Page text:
Data subject requests should be handled by the data exporter
Data subject requests should be handled by the data exporter, or (for example if the exporter is outside of the EU) as otherwise agreed by the parties. The parties should also commit to assist and cooperate with each other when handling data subjects' requests.
There should be more transparency
When providing information, controllers should include the types of personal data processed by the data importer, and the period for which personal data will be stored by the latter (or criteria used to determine it).
Individuals should have the right to access, upon request: (i) precise information on onward transfers including sub-processors (full contact details); (ii) precise information on the time period the data will be stored (or the criteria to determine it); and (iii) any available information as to the source of collection where the data is not collected directly from data subjects.
Individuals should be able to file claims with the supervisory authorities
The clauses should clarify the data importer must accept the right of the data subject (who invokes his or her rights as a third-party beneficiary) to lodge directly a complaint with an EEA supervisory authority and/or bring a claim before an EEA court without the need to seek an amicable resolution of the dispute in advance. The clauses should stipulate that data subjects shall be able to choose to lodge a claim before the supervisory authority of their habitual residence, place of work, or place of the alleged infringement.
The annexes should be precise and detailed
The annex to the contract should be precise enough so it is possible at any point in time to determine who takes which role as regards a specific transfer or set of transfers of personal data.
Each transfer or set of transfers carried out for one or several certain and defined purposes, should be separately described on the basis of its/their purpose(s), the types of personal data transferred, the category or categories of data subjects, the type(s) of processing, and the parties to the transfer (data importer(s) and data exporter(s)), as well as the role of the respective parties (controller(s) or processor(s)).
Such distinct annex required for each transfer or set of transfers should be signed only by those data exporters and data importers which carry out the respective transfer.
Only those specific technical and organisational measures that will be applied to the respective transfer/set of transfers should be enumerated, while technical and organisational measures that will only apply to other transfers / categories of transfers covered by the same Multi Party Agreement should only be filled out in those annex that relates to those respective transfers for their part.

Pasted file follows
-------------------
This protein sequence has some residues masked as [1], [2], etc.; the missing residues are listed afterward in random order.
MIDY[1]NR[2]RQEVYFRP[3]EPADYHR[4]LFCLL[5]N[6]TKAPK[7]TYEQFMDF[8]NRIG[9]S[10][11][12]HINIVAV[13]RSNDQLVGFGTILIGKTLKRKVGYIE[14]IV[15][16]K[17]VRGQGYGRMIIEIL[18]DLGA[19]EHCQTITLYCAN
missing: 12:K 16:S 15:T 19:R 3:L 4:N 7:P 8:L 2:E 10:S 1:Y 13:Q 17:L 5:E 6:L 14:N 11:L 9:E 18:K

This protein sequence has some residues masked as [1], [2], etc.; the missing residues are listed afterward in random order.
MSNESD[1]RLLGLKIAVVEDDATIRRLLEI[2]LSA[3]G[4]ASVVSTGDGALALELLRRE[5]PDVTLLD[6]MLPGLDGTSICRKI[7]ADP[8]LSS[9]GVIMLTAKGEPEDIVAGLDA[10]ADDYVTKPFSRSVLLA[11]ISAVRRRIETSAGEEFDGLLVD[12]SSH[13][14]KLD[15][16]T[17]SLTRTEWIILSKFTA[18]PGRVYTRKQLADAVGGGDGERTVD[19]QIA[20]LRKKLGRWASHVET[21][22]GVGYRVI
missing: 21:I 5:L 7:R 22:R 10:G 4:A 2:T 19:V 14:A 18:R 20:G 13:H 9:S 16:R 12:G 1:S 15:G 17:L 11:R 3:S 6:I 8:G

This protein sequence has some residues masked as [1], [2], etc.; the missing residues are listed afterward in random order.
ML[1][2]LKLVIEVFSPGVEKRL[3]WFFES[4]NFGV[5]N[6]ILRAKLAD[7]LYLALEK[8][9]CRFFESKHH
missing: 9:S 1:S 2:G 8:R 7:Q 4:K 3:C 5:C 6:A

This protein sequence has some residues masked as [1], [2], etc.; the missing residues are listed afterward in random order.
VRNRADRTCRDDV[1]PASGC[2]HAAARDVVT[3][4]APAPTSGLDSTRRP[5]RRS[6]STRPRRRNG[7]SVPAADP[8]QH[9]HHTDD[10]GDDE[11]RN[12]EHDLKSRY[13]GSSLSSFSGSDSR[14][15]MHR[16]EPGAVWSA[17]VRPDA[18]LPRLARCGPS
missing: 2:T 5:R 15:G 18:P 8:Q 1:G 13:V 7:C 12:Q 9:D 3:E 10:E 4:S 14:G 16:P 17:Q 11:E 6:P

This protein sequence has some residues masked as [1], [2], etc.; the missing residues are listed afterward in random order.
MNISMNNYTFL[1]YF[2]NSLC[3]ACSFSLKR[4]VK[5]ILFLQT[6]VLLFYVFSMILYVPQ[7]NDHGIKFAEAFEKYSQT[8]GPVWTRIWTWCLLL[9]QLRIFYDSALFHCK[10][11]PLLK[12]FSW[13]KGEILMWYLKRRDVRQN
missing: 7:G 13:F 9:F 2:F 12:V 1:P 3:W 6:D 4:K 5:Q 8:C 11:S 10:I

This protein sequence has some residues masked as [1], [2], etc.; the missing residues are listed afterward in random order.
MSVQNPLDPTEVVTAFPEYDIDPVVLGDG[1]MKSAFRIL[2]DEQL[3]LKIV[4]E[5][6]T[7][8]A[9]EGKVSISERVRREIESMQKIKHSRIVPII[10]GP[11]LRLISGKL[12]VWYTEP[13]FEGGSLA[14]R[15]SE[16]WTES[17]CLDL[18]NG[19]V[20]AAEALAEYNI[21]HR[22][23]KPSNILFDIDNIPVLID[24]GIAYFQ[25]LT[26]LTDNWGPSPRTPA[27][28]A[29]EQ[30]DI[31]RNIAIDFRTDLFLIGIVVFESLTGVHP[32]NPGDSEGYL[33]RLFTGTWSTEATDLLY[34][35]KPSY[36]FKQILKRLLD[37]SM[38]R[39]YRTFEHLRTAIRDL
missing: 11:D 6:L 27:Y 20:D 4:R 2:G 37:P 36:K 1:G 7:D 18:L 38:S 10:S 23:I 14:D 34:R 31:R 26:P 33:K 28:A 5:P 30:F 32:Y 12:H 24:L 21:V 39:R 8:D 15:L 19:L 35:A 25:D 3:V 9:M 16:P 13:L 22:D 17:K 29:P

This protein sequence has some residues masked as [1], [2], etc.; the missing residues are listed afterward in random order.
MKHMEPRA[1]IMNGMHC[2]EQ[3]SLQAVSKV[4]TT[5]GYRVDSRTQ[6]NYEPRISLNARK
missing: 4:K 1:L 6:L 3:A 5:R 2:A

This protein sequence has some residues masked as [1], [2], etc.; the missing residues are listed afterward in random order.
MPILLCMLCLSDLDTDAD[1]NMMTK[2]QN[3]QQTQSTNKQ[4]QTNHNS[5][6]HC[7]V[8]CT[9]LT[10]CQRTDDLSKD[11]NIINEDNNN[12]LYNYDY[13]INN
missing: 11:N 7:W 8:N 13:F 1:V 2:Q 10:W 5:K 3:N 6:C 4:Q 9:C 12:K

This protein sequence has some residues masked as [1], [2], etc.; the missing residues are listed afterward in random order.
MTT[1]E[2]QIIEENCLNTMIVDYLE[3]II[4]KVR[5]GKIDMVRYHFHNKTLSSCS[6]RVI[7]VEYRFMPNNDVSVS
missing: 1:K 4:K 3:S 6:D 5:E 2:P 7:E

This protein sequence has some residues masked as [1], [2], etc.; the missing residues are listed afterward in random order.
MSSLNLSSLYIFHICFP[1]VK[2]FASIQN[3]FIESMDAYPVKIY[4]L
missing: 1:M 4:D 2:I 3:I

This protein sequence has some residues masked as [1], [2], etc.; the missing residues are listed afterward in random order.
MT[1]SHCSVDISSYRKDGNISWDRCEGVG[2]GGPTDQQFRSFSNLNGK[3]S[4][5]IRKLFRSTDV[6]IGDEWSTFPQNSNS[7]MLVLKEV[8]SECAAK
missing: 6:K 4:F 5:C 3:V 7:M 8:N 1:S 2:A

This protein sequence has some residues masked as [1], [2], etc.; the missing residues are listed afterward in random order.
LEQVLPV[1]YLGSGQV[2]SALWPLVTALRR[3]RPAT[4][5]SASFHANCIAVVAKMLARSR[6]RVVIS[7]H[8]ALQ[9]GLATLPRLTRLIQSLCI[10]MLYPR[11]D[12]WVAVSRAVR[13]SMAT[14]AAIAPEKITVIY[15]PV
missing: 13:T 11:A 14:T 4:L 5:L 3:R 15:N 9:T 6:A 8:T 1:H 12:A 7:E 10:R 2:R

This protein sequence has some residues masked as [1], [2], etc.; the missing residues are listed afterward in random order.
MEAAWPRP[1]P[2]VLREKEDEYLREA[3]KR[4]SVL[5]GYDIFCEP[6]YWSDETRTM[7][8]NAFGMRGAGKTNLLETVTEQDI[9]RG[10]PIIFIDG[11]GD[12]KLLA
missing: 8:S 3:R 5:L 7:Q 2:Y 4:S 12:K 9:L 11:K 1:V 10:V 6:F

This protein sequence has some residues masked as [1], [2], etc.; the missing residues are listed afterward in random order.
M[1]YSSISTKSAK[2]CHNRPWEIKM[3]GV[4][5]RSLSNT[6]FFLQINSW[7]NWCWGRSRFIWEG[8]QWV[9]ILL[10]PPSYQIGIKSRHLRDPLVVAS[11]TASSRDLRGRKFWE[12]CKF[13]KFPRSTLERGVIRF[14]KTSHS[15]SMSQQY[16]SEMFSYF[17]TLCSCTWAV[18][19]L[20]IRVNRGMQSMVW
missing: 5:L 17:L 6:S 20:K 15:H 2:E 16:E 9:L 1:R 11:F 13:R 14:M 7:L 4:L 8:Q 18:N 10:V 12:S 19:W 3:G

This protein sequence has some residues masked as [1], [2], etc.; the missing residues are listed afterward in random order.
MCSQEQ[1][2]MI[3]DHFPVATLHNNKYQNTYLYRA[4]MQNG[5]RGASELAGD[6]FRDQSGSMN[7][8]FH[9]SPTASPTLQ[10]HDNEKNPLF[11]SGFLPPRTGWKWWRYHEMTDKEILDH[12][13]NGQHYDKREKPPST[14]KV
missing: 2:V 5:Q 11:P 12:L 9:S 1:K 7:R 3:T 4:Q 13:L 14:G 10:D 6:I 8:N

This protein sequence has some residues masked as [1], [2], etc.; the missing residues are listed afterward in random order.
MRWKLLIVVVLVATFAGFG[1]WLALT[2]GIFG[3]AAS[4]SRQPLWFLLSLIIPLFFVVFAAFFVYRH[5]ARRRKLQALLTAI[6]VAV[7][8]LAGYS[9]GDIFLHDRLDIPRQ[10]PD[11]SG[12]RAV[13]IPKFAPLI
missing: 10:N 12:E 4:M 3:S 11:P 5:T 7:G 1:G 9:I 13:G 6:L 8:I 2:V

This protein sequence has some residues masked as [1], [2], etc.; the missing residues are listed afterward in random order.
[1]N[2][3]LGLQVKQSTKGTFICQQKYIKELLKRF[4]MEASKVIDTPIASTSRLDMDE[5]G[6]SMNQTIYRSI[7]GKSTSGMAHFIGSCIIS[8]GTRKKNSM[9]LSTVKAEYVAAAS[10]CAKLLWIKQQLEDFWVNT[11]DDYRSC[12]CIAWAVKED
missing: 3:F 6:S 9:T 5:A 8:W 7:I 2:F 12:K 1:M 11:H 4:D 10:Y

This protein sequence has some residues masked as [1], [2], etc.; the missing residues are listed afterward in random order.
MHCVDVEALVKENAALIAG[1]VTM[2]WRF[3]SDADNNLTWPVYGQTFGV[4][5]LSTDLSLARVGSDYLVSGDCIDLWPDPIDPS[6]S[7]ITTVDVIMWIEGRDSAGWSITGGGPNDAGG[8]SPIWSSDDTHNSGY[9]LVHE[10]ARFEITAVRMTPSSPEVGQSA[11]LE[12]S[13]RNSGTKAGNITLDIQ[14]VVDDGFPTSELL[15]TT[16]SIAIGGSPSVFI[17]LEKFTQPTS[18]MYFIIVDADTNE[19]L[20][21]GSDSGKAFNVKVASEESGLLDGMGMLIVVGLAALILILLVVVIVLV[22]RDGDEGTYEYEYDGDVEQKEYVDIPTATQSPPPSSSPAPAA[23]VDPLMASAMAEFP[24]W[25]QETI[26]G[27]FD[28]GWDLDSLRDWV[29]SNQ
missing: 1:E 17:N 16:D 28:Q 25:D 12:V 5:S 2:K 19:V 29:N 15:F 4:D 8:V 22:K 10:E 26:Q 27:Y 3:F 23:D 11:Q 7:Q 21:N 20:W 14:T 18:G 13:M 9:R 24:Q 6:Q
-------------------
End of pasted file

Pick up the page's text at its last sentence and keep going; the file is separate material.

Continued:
The annex should include the list of intended sub-processors (including, per each, their location, the processing operation(s), and type of safeguards they have implemented).
Additional requirements for onward transfers
The importer must be required to notify the data exporter of onward transfers.
The onward transferee must sign the right module of clauses or an agreement imposing the same obligations as those included in the draft SCCs between the data exporter and the data importer.
The onward transferee also must assess whether it is able to comply with the obligations set out by the draft SCCs under the third country law applicable to this third party and, where necessary, to implement supplementary measures to ensure a level of protection essentially equivalent to the one required in the EEA.
The data importer should provide data subjects with a copy of the safeguards implemented for the onward transfer, upon request.
The Commission should clarify that consent of the data subject could, as an exception, frame the onward transfers only if other mechanisms listed in the draft SCCs cannot be relied upon.
Also, the Commission should assess the possibility of onward transfers in particular for the establishment, exercise or defense of legal claims, and to protect the vital interests of the data subject or of other persons.
Requirements regarding data processor retention of information
Deletion or return of information should be at the choice of the controller, not the processor. A processor may retain the data if required by law but only if such law respects the essence of the fundamental rights and freedoms and does not exceed what is necessary and proportionate in a democratic society. Specific data retention periods required by law should be set forth in the annex.
If the processor keeps the data due to a legal obligation, it must continue to provide the protection given by the draft SCCs fully and without exceptions, to allow for the continuity of the protection.
Audit, instructions and additional provisions
The processor may propose an independent auditor but the decision about the auditor must be left to the controller.
The clauses should clarify how a controller can give additional instructions (on top of what is in the contract).
The clauses should be supplemented to include all provisions in Article 28 of the GDPR (e.g. personnel subject to an obligation of confidentiality, data breach notification etc).
Odia Kagan Partner and Chair of GDPR Compliance & International Privacy
Fox Rothschild LLP, Philadelphia